President urges suicide rate study
President Michael D Higgins has called for an investigation into the social and regional differences behind suicide rates.
On the eve of World Suicide Prevention Day, the President said research is "crucial" to understanding suicide and helping to stop it.
Mr Higgins said an estimated 507 people died by suicide across the country in 2012, according to HSE figures.
"But such aggregate figures mask significant social and regional differences, with figures for certain counties proportionally much higher than for others," he said.
"The underlying reasons for these different trends need to be investigated."
The President was addressing a conference on World Suicide Prevention Day hosted by charity Console at Croke Park.
He credited the organisation for having called for an accurate database of Ireland's suicide rates.
Official figures released last week revealed 9,500 people were treated in hospital in 2012 after attempting to take their own lives.
Emergency departments recorded 12,010 incidents of self-harm, with many distressed men and women being rushed in several times.
Console founder and chief executive Paul Kelly said a "true database" recording all probable suicides was needed to get an accurate idea of how many people are taking their own lives.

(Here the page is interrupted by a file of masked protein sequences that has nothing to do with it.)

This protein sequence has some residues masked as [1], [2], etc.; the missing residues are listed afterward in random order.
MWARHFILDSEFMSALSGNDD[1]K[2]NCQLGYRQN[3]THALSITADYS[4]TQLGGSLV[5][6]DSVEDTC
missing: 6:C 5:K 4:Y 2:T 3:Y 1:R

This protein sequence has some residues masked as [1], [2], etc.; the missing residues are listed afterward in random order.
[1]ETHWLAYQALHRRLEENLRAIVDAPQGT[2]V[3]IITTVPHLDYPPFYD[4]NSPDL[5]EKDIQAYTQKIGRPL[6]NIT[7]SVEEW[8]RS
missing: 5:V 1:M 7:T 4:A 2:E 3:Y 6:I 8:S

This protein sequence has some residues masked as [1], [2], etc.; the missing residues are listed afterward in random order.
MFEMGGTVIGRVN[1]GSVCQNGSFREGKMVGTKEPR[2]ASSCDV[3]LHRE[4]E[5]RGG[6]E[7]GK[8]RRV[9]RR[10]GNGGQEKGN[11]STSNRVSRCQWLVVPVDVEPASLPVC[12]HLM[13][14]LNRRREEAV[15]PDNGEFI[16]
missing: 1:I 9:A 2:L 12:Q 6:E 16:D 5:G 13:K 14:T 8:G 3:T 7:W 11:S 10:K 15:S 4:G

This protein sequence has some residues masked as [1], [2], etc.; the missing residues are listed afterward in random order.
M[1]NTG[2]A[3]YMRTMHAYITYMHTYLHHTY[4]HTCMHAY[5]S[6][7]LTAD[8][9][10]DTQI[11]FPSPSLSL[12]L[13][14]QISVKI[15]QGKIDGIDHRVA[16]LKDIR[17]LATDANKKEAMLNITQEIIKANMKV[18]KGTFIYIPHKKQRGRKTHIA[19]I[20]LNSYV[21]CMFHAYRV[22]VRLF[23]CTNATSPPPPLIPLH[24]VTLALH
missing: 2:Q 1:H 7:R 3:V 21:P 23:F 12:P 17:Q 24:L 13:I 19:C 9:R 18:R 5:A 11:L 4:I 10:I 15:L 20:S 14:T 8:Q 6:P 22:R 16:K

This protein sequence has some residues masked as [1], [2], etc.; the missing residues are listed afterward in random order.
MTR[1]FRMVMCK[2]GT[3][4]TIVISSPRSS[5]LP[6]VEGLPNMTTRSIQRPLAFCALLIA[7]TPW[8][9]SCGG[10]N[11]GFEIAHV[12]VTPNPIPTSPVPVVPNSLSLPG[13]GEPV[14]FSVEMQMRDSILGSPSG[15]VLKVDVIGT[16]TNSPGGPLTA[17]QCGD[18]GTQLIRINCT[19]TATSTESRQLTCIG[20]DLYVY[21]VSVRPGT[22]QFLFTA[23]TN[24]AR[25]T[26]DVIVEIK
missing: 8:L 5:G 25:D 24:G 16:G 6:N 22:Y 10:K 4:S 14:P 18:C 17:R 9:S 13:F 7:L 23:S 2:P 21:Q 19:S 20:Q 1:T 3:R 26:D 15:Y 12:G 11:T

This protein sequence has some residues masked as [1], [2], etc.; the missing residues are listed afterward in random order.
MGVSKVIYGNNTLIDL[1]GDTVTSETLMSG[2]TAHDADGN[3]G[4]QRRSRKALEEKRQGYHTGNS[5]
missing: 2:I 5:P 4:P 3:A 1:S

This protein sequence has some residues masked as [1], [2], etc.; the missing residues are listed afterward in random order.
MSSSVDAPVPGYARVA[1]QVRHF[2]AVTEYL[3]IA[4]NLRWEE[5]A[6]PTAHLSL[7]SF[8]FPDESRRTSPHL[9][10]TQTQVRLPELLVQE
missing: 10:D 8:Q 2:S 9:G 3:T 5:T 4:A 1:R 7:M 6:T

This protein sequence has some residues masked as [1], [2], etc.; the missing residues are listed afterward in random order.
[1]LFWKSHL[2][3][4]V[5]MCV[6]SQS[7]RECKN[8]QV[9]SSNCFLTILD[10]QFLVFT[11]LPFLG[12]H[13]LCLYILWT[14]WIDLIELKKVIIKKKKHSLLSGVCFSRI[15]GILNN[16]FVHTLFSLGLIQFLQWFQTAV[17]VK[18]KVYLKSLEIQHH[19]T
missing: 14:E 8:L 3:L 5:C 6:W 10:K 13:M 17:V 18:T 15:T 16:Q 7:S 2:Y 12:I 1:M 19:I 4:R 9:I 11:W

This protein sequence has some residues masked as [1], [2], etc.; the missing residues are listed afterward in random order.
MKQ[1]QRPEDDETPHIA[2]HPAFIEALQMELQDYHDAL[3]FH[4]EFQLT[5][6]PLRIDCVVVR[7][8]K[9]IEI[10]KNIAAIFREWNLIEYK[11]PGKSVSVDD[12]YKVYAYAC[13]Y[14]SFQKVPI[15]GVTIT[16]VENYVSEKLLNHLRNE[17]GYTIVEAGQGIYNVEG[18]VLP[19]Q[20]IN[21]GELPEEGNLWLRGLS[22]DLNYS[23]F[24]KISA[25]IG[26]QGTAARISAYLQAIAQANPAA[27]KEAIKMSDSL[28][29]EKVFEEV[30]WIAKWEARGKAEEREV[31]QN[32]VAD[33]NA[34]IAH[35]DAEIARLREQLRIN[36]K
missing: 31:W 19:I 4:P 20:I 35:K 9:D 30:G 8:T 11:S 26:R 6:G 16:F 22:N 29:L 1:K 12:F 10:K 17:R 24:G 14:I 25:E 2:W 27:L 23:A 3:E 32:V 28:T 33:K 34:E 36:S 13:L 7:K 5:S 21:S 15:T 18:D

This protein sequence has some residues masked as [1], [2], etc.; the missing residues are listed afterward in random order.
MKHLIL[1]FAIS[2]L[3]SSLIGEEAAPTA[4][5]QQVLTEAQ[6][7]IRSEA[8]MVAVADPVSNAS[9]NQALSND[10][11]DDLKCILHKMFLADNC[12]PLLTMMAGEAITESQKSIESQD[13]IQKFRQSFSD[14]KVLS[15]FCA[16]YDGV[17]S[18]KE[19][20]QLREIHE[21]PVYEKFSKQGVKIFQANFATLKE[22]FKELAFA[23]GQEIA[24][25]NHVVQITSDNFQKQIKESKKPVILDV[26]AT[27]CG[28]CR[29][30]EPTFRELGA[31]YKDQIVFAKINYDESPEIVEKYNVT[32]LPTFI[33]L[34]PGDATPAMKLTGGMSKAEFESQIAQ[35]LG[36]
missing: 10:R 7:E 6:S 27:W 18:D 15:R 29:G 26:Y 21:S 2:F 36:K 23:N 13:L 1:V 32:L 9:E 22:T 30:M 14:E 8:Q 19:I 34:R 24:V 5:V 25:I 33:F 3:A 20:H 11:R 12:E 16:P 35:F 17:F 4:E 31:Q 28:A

Concerns have been raised over the high number of undetermined deaths recorded - 696 between January 2004 and December 2010 - which could include "hidden cases" of suicide.
"At the moment, due to inconsistencies in deaths being correctly attributed to suicide, we do not have an accurate picture of what is happening in Ireland, and we feel that the real suicide rate is significantly higher than that published," Mr Kelly said.
Campaigners have suggested that official figures for suicides in Ireland exclude undetermined deaths.
They have claimed that some coroners are reluctant to record a suicide verdict on death certificates - opting instead to record an open verdict out of sensitivity to the deceased's family.
Meanwhile, the President described suicide as "a phenomenon which shatters the happiness of too many individuals, families and communities across Ireland".
He said while understanding figures behind suicide rates was important, research should also focus on human behaviour.
"Of course no research design will ever exhaust the questions surrounding suicide," Mr Higgins added.
"Like many other dimensions of human life, suicide remains a challenge in the social sciences and a challenge to our social solidarity.
"The research challenge remains, not only as to what are predisposing factors but as to what we might call 'last straw', 'last cry for recognition' or 'an act of limitation'."
World Suicide Prevention Day takes place on September 10 and is aimed at raising awareness and support for the prevention of suicide.